In the context of the London Food and Drink Conference 2019, we all had our innovation pipelines in mind. What’s the next big thing? Where will the growth come from?
But I noticed in some instances innovation was referred to in different ways. We talked about commercial failures that were fun to tell and remember. We heard some examples that might not be something to learn from, but were highly audience-engaging.
And that’s a new role innovation is here to play. Because in today’s saturated media world, innovation can become a new pretext to make noise in the market and help reach other objectives.
Here are a few examples:
- Innovation as a pretext to establish new trends or consumption occasions: At the conference, Richard Maryniak from Black Swan Data used the Matcha trend over time data to demonstrate how matcha lattes and other drinks created by coffeeshops for Saint-Patrick’s Day had a huge boost for wider adoption of Matcha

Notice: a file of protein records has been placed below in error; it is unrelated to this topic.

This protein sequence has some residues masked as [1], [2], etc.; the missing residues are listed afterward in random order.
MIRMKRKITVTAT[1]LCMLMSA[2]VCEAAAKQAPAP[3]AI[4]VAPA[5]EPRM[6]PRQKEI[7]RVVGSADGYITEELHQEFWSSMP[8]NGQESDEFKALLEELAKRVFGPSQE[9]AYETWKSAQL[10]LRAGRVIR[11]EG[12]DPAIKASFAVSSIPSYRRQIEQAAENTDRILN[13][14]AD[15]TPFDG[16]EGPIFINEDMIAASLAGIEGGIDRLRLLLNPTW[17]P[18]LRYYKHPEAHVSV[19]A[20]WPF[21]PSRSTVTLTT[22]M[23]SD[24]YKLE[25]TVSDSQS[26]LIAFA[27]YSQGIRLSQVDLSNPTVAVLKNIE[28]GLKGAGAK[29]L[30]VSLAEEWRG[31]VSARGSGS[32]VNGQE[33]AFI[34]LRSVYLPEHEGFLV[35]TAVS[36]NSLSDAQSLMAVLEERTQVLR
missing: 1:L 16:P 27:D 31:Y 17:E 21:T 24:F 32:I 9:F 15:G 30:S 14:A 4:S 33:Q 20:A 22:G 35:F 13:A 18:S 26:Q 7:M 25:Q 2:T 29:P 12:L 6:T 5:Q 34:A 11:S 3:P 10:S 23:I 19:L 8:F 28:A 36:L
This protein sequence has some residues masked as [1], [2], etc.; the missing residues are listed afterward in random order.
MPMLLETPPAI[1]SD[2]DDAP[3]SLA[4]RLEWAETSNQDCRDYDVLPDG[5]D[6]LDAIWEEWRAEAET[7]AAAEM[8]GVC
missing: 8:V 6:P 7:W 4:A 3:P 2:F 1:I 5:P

- Innovation as a pretext to support your brand purpose: Ben & Jerry’s are a pioneer in championing causes; their ‘ImPeachMint’ ice cream made for President Trump was only a mock-up, but made a lot of noise
- Innovation as a pretext to build your brand awareness and perceptions: on stage in London, Dougie Hastings from Prezzo admitted the huge failure of Black Pizzas from a commercial standpoint, but how much press they got from it. Which reminded me of Heinz Caviar, too…
More brands do that. Coke just announced the relaunch of historical fail ‘New Coke’ as an event to honour Stranger Things.
It’s good to innovate, but use is it if no one knows about it? The way consumers engage with content has evolved dramatically, they are tired of lengthy pitches based on shallow insights. In such saturated world, there’s a new role for incremental innovation: it’s not innovation to sell, it’s innovation to talk about.